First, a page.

Stephen Holden writes,
. . . Transferred to the screen with its language intact, “The History Boys” inevitably feels less like a movie than like an academic vaudeville show. In one scene the students converse comically in French. Interwoven with the serious monologues are vintage popular songs (“Bewitched, Bothered and Bewildered”) and scenes from old movies (“Now, Voyager” and “Brief Encounter”) performed by the students with a deadpan playfulness. If these songs and re-enacted film bits seem anachronistic choices for a movie set in the 1980s (the soundtrack includes period rock by the Clash and other groups), without its breezy horseplay “The History Boys” would come across as a drier, English answer to “Dead Poets Society.”
The acting is wonderful. Mr. Moore’s avid Irwin and Mr. Griffiths’s shambling Hector are matched by the extraordinary Frances de la Tour as Dorothy Lintott, the droopy, horse-faced history teacher with a baritone voice who is the wisest and most balanced member of an academic triumvirate. Dorothy belatedly has her say when she observes with an amused exasperation: “History is a commentary on the various and continuing incapabilities of men. History is women following behind with the bucket.”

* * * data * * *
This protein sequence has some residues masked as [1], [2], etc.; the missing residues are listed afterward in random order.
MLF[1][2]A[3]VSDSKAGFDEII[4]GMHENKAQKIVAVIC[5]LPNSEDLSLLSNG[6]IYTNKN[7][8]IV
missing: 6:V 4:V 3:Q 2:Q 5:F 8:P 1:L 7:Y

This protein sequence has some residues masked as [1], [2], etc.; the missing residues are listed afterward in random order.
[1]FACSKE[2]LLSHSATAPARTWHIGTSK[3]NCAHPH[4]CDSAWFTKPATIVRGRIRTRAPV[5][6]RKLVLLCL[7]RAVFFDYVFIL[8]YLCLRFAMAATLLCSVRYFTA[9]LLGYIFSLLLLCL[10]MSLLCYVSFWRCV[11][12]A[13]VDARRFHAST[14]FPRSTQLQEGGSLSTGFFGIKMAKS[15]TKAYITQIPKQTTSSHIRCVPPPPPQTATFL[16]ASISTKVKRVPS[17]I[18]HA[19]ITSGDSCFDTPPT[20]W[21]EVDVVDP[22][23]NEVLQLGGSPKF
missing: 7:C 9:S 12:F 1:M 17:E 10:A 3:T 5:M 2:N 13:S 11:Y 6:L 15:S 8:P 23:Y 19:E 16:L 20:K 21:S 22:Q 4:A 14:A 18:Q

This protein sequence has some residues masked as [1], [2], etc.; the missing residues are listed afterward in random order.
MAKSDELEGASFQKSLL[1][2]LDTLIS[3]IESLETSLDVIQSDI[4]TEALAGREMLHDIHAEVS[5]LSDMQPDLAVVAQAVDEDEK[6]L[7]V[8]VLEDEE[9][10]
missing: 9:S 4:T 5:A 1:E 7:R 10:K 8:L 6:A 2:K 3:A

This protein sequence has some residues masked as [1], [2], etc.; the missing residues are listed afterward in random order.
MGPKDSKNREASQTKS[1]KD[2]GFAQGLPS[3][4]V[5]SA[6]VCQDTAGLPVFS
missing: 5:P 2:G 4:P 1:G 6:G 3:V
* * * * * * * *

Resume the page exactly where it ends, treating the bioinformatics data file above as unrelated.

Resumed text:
We know have strong reviews from the New Yorker, NY Magazine and The New York Times.
Carina Chocano of the LA Times also weighs in,
. . . A lively and entertaining disquisition on the purpose and uses of knowledge in a world that cares less about scholarship than quantifiable results, "The History Boys" asks us to ponder the moral consequences of reducing education to a tool for personal advancement, positing history as the infinitely malleable interpretation of recent events. . .
In other news, LA Times' Tom O'Neil is pushing an online chat with Adam Beach from Flags of Our Fathers. O'Neil's love for this film is beyond the absurd.